Rising global investor enthusiasm to invest into relatively high-growth Asian and particularly Chinese assets is carrying most asset owners along. But the degree to which non-Asian institutional investors, particularly those based in the US, are willing to single out China for this exposure can vary a lot.  

Some US asset owners have been taking circuitous routes to investing into China, choosing to use pan-Asian funds instead of China-dedicated vehicles. Meanwhile a handful of Dutch retirement funds have been actively selling certain Chinese corporate positions.

The Alaska Permanent Fund Corporation (APFC), a US sovereign wealth fund with $76.3 billion assets as of May 20, recently targeted Asia, but not China specifically. It committed $80 million to Asia-focused alternative investment funds in the first quarter of 2021.

Similarly in April, the $134.4 billion US pension fund Washington State Investment Board committed up to $250 million to a pan-Asian buyout fund managed by Blackstone.

In contrast, pension funds in the UK and Australia have become more willing to conduct specific allocations to Chinese investments over the past year.

In October last year, Border to Coast Pensions Partnership of the UK and Australia's State Super separately announced mandates to increase their Chinese equity exposure. The British fund said it would allocate up to £500 million to two managers to run its China equity fund.

Meanwhile, the A$42 billion ($32.7 billion) State Super appointed a manager for its All-China Equity mandate, which has an undisclosed size.

LARGE CHINA COMMITMENT

Gregory Samorajski, IPERS

That is not to say gaining exposure to China is not of any interest to US asset owners.

Indeed, the country’s pension funds have in recent years sought to build exposures to Asia. This interest particularly incorporates China, do to its combination of strong economic growth, asset diversification and alpha investment opportunities.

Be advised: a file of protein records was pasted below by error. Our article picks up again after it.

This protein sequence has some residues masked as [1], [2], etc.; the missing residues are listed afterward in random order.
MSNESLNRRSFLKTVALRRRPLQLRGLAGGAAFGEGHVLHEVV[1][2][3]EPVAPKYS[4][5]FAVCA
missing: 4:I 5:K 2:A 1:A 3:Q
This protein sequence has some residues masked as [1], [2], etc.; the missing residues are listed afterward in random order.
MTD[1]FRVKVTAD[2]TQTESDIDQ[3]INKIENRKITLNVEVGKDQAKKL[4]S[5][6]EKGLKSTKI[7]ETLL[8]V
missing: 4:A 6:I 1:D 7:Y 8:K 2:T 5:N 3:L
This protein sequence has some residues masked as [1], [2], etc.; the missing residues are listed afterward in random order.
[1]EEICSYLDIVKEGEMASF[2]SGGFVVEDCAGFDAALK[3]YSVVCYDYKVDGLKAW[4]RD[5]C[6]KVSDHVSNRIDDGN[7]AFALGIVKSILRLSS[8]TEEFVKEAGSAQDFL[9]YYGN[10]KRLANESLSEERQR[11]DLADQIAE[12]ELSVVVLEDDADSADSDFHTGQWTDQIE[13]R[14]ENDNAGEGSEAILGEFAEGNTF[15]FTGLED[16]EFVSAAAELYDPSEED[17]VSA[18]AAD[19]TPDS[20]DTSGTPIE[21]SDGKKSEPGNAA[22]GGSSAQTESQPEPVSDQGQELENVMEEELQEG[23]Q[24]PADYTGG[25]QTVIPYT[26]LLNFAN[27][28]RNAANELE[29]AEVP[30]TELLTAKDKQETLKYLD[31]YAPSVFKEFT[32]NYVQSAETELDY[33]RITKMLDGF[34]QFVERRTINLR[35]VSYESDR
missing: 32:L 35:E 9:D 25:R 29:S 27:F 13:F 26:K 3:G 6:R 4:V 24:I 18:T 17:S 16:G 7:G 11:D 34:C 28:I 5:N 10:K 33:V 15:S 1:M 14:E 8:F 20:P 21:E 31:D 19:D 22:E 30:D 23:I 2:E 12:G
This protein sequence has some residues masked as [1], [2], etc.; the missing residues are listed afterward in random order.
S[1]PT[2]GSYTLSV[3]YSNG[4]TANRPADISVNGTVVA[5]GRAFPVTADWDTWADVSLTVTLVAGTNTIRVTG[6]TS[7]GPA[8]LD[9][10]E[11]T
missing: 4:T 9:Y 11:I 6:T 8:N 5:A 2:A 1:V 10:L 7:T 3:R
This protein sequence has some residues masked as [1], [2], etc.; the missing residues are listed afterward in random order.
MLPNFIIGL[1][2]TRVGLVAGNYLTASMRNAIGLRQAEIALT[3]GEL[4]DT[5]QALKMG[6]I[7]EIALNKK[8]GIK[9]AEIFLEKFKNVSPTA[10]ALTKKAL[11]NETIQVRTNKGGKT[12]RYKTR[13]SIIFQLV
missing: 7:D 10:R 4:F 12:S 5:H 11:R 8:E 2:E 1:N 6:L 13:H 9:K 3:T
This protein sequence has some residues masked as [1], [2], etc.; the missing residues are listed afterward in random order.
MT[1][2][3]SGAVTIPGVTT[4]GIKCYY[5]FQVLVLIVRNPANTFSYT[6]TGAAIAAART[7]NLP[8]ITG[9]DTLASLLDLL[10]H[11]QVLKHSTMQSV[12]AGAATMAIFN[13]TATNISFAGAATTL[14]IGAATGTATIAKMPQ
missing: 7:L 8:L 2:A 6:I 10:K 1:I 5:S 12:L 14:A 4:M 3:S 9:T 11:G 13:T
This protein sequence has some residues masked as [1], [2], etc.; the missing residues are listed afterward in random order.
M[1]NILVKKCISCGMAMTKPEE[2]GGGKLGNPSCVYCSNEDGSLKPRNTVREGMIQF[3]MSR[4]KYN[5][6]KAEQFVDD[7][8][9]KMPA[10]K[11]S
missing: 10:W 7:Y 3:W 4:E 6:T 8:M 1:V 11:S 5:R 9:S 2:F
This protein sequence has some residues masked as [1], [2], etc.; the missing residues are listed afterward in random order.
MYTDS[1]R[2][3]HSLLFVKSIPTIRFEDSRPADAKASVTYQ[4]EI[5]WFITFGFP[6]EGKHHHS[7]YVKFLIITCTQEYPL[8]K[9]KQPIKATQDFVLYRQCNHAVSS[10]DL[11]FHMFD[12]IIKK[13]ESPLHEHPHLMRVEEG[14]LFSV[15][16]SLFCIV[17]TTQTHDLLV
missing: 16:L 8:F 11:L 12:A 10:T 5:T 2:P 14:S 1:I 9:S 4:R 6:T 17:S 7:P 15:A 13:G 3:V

The Iowa Public Employees’ Retirement System (IPERS) is one such example.

"As of today, within our non-US portfolio, we have around 45% contributed to emerging market (in which 46% from emerging market is China),” Gregory Samorajski, CEO of the $35 billion fund, told AsianInvestor. “That says China stood at 20% out of our non-US portfolio. We have large commitment to China, and it is set to continue."

He added: "Currently China is on the same terms as any other country in the world. We expect our commitment to China to continue."  

IPERS tends to leave specific investment strategies up to the external asset managers it has mandated for these investments. The pension fund currently invests into Asian public equities, public fixed-income and private equity, while it has yet to take any direct stakes in regional private credit or private real assets.

That could change, as the pension fund seeks to raise its private asset exposure this year.

“The main change for this year for our overall assets, is to shift from public assets to private investment (lowering its investment grade bonds from 28% to 20% from total AUM). Private credits, private real assets and private equities are among the increasing investment segments,” Samorajski said. 

Other major US asset owners have similarly substantial positions in Asia. A spokesman from Teacher Retirement System of Texas told AsianInvestor that about 17.8% of the pension fund’s $177 billion of assets under management was invested into Asia assets as of the first quarter. The pension fund declined to provide details on its China-specific level of exposure, or how this had changed year-on-year.  

US-CHINA TENSIONS

The emphasis of non-specific Asia investing over a China-focused approach also helps asset owners to more easily navigate the political uncertainties between the US and China, even if the real impact on investment may prove limited.